“So many of them are without fathers, so many of them, the mothers are there but they have multiple children,” Manley said. “Our boys in elementary really, really need a role model.”
SENSE OF LOSS
Manley and his Norland teammates learned early on just how fragile a life without guidance can be. Twenty-one months before the state championship game, the Vikings lost perhaps their most promising player.
Damien Miller was just 15 when a friend, Derrick Lee Cockroft, fatally shot the high school sophomore in the neck. Miller was playing video games; Cockroft was playing with a stolen gun.
Miller was one of the few underclassmen to start the previous fall. Cockroft, who was not a member of the team but Miller’s neighborhood friend, pleaded guilty to manslaughter and other charges. He was released from prison in January 2011 after serving six years.
The killing rocked the team. Bobbie Williams fainted at Miller’s funeral. Coach Dunn, who had spoken to Miller many times about the need to distance himself from the streets’ more unsavory elements, was crushed.
Three years later, Dunn and his team experienced a sickening sense of déjà vu when news spread of Donald Redding III’s death.
Redding, a burly offensive lineman who transferred to Norland the summer before the state championship season, disappeared on Dec. 21, 2003. Redding was packed to visit his parents in North Carolina the next day, but never made it home from his job at Popeye’s. Authorities discovered his pickup truck, its door ajar, parked alongside the Snake Creek Canal near where it crosses under Ives Dairy Road.
On Christmas Day, he was found in the water, dead at 19.
Authorities surmised it was a suicide, but the case remains open.
“With his character, no way he committed suicide,” Manley insisted. “He had too much to live for.”
Another death in the Norland family hit just as hard. Cindy Toussaint passed away after a brief, painful bout with breast cancer. Roughly half of the state championship team gathered for her service.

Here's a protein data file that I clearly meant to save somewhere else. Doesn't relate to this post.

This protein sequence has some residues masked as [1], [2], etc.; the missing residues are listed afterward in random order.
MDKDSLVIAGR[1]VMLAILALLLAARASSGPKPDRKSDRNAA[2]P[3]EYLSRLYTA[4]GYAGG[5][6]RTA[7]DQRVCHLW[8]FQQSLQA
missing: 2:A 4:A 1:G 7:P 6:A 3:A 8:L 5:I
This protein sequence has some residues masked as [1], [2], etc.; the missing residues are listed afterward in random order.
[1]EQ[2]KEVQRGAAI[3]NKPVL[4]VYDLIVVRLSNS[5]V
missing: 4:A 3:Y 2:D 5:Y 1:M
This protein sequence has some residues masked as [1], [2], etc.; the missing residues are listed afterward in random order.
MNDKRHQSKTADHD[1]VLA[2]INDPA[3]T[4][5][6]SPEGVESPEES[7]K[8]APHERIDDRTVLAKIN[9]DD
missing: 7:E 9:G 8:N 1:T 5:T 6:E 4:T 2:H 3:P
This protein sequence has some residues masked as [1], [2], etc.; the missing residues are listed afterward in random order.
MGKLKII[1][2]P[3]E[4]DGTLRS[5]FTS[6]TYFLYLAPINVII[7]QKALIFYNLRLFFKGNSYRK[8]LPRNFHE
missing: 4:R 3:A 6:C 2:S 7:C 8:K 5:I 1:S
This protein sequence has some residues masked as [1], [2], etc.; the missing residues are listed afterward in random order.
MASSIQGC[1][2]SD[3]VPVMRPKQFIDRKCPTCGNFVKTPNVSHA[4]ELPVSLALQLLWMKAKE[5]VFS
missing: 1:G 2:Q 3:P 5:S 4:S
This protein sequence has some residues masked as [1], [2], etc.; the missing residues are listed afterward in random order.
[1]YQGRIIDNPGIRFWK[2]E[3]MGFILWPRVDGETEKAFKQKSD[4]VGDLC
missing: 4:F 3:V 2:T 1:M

She was the mother of former Norland linebacker Vilbrun Toussaint, and also the 2002 team’s spiritual leader. Just 51 when she died, Toussaint was head of Norland’s Fellowship of Christian Athletes during her son’s high school days. “Miss Cindy” not only traveled with the team during its championship run and led the pre-game prayer, but also acted as a surrogate mom for many.
“It uplifted me, knowing that mom made an impact in their lives,” said her son, who still lives locally.
For others, life after high school football has been troubled. Kareem Williams, a senior defensive lineman on the state championship team, enrolled at Florida A&M after graduating from Norland. A year later, he was caught dabbling in check forgery and identity fraud, police say. He received probation. A subsequent arrest resulted in 16 months behind bars. Efforts to reach Williams, who was released in 2009, were unsuccessful.
Keon Braswell, a Norland cornerback who signed with Rutgers after graduation, only to get booted off the team his freshman year because of grades, has been arrested both in Tallahassee and South Florida on charges that include drugs, sexual battery and aggravated assault with a weapon in the years since. Convictions have resulted in jail stints and probation, and yet he seems to keep making the same mistakes.